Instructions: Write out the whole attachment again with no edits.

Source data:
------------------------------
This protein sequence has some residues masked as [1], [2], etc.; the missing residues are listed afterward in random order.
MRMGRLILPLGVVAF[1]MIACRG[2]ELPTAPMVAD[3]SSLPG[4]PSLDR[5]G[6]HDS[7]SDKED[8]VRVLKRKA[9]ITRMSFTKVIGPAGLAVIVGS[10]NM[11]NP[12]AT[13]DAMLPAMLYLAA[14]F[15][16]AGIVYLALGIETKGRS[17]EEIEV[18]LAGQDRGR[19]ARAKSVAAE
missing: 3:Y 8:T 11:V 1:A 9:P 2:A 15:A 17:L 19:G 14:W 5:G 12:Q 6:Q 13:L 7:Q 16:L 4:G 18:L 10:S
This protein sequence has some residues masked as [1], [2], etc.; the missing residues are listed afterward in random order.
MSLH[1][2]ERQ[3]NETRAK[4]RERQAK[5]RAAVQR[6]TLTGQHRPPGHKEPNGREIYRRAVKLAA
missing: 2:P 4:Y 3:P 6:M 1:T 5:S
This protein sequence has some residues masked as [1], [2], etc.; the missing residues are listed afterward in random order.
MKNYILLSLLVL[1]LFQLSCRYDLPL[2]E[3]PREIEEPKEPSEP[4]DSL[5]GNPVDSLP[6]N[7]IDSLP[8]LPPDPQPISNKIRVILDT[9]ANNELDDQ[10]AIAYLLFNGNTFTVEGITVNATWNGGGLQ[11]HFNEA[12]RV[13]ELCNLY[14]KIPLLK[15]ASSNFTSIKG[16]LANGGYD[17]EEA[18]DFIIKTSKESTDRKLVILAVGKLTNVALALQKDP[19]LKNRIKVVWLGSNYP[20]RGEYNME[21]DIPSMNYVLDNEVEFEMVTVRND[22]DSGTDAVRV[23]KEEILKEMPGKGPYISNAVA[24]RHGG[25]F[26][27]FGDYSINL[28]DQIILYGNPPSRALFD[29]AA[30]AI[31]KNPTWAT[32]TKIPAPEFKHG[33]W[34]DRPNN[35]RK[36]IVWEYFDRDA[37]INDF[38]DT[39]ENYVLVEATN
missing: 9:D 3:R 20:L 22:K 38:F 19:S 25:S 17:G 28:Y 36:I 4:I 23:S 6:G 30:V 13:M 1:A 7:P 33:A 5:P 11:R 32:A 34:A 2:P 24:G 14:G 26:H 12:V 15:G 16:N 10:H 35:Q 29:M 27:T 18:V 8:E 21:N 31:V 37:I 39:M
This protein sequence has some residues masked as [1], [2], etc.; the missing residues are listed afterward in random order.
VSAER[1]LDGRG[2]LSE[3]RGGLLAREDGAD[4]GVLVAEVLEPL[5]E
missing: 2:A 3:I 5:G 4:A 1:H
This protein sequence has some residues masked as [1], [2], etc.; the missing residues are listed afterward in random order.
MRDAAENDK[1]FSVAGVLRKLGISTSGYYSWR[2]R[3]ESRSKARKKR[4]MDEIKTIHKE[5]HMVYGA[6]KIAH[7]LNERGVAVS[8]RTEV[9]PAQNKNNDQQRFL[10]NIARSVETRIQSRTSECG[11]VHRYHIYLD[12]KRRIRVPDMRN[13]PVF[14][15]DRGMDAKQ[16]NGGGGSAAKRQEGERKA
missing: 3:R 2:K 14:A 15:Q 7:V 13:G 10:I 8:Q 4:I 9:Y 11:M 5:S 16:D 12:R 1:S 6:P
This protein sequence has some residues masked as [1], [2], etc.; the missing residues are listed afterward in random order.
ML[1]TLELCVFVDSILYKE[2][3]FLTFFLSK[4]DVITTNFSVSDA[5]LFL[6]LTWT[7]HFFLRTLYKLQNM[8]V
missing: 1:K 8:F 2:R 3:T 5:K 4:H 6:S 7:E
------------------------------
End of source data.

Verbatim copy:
This protein sequence has some residues masked as [1], [2], etc.; the missing residues are listed afterward in random order.
MRMGRLILPLGVVAF[1]MIACRG[2]ELPTAPMVAD[3]SSLPG[4]PSLDR[5]G[6]HDS[7]SDKED[8]VRVLKRKA[9]ITRMSFTKVIGPAGLAVIVGS[10]NM[11]NP[12]AT[13]DAMLPAMLYLAA[14]F[15][16]AGIVYLALGIETKGRS[17]EEIEV[18]LAGQDRGR[19]ARAKSVAAE
missing: 3:Y 8:T 11:V 1:A 9:P 2:A 15:A 17:L 19:G 14:W 5:G 12:Q 6:Q 13:L 7:Q 16:L 4:G 18:L 10:S
This protein sequence has some residues masked as [1], [2], etc.; the missing residues are listed afterward in random order.
MSLH[1][2]ERQ[3]NETRAK[4]RERQAK[5]RAAVQR[6]TLTGQHRPPGHKEPNGREIYRRAVKLAA
missing: 2:P 4:Y 3:P 6:M 1:T 5:S
This protein sequence has some residues masked as [1], [2], etc.; the missing residues are listed afterward in random order.
MKNYILLSLLVL[1]LFQLSCRYDLPL[2]E[3]PREIEEPKEPSEP[4]DSL[5]GNPVDSLP[6]N[7]IDSLP[8]LPPDPQPISNKIRVILDT[9]ANNELDDQ[10]AIAYLLFNGNTFTVEGITVNATWNGGGLQ[11]HFNEA[12]RV[13]ELCNLY[14]KIPLLK[15]ASSNFTSIKG[16]LANGGYD[17]EEA[18]DFIIKTSKESTDRKLVILAVGKLTNVALALQKDP[19]LKNRIKVVWLGSNYP[20]RGEYNME[21]DIPSMNYVLDNEVEFEMVTVRND[22]DSGTDAVRV[23]KEEILKEMPGKGPYISNAVA[24]RHGG[25]F[26][27]FGDYSINL[28]DQIILYGNPPSRALFD[29]AA[30]AI[31]KNPTWAT[32]TKIPAPEFKHG[33]W[34]DRPNN[35]RK[36]IVWEYFDRDA[37]INDF[38]DT[39]ENYVLVEATN
missing: 9:D 3:R 20:L 22:K 38:F 19:S 25:S 17:G 28:Y 36:I 4:I 23:S 6:G 30:V 13:M 1:A 7:P 33:A 5:P 11:R 32:A 34:A 2:P 24:G 14:G 26:H 12:V 15:G 16:N 10:H 35:Q 29:M 27:T 18:V 8:E 21:N 31:V 37:I 39:M
This protein sequence has some residues masked as [1], [2], etc.; the missing residues are listed afterward in random order.
VSAER[1]LDGRG[2]LSE[3]RGGLLAREDGAD[4]GVLVAEVLEPL[5]E
missing: 2:A 3:I 5:G 4:A 1:H
This protein sequence has some residues masked as [1], [2], etc.; the missing residues are listed afterward in random order.
MRDAAENDK[1]FSVAGVLRKLGISTSGYYSWR[2]R[3]ESRSKARKKR[4]MDEIKTIHKE[5]HMVYGA[6]KIAH[7]LNERGVAVS[8]RTEV[9]PAQNKNNDQQRFL[10]NIARSVETRIQSRTSECG[11]VHRYHIYLD[12]KRRIRVPDMRN[13]PVF[14][15]DRGMDAKQ[16]NGGGGSAAKRQEGERKA
missing: 3:R 2:K 14:A 15:Q 7:V 13:G 10:I 8:Q 4:I 9:Y 11:M 5:S 16:D 12:R 1:S 6:P
This protein sequence has some residues masked as [1], [2], etc.; the missing residues are listed afterward in random order.
ML[1]TLELCVFVDSILYKE[2][3]FLTFFLSK[4]DVITTNFSVSDA[5]LFL[6]LTWT[7]HFFLRTLYKLQNM[8]V
missing: 1:K 8:F 2:R 3:T 5:K 4:H 6:S 7:E